Everyone has his or her own answer to this question. Some may offer different explanations why, while some may begin by thinking of reasons why not. It is important to understand the reasons behind why someone may or may not want to give.
In Rhonda Byrne’s best-selling book, The Secret, where it is said that the key to one’s happiness is in one’s mind, suggests with certainty that one only needs to ask, believe, and receive. In this process, you should ask what you want – a successful career, a fruitful relationship, or as simple as time for yourself.
The next step is to believe, that is, to pretend to have already received what has been asked for. It may seem like a leap away from all that makes sense, but it does teach us to be thankful even before receiving what the heart wants.
The final step, which is to receive, makes us feel a sense of accomplishment which is sometimes accompanied by a breath of relief. With all the positive emotions overflowing during this step, we are compelled to share this with a loved one. This is where we become thankful after receiving what was asked for, and where you decide to give, for whatever reason.
It is natural for someone to give something to friends or family, but what if the recipient is a total stranger? A community? A cause? Will it make so much of a difference?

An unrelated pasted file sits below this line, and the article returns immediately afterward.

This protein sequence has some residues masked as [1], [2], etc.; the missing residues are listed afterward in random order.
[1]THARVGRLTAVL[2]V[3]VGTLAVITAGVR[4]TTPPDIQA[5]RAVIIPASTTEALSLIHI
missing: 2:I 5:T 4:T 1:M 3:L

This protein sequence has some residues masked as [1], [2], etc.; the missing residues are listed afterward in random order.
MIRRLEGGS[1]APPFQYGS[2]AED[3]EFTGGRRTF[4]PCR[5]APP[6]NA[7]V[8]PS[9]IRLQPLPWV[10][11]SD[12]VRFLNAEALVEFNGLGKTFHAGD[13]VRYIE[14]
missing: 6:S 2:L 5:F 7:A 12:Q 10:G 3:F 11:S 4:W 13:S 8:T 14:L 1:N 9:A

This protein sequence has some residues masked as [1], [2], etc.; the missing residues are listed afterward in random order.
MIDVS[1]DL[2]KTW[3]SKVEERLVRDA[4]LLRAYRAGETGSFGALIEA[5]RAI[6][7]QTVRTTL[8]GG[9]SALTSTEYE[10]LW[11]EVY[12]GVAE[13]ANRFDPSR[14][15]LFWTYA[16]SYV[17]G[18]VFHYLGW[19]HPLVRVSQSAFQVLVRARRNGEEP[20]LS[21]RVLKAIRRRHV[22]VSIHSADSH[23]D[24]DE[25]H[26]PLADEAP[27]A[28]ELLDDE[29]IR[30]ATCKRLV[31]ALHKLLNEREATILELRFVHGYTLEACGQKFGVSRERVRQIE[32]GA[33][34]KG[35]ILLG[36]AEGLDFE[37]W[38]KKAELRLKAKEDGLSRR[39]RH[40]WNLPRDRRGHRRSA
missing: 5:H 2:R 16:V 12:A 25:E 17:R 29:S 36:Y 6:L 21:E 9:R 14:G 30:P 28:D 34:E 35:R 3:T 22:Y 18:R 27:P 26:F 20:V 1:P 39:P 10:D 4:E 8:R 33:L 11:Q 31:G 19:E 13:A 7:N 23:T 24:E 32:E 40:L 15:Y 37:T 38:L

Perhaps if the stranger has more commonalities with the giver. Perhaps if the giver identifies something that connects him or her to the community. Perhaps if the cause is closer to your heart. But still, maybe, all these do not make a difference.
I remember a figure in my life who once said that “blessings,” be it from a higher being or from the universe itself, do nothing to change someone’s personality, but to simply magnify who he or she is in the first place. A person who gives, upon receiving something, will give even more. A person who does not give, upon being in the same situation, will grow greedier. It is worth noting though that keeping everything for oneself may not be a display of selfishness, but sheer practicality. Likewise, giving everything to others may not be a display of altruism, but one more step toward self-fulfillment.
Then why bother giving? Giving, no matter what it is involved – time, energy, money, anything – is the ultimate act of giving a piece of oneself to someone else, a truly noble act in and of itself. Giving, despite the lack of any compensation, produces the volunteers, donors, and charity organizations that are the happiest in what they do. Indeed, just as it has been revealed in The Secret, giving and being thankful are not simply the result of optimism, but are also its causes. And because it is a cycle, and not just a one-time process, it is no wonder that those who give become the happiest individuals on earth.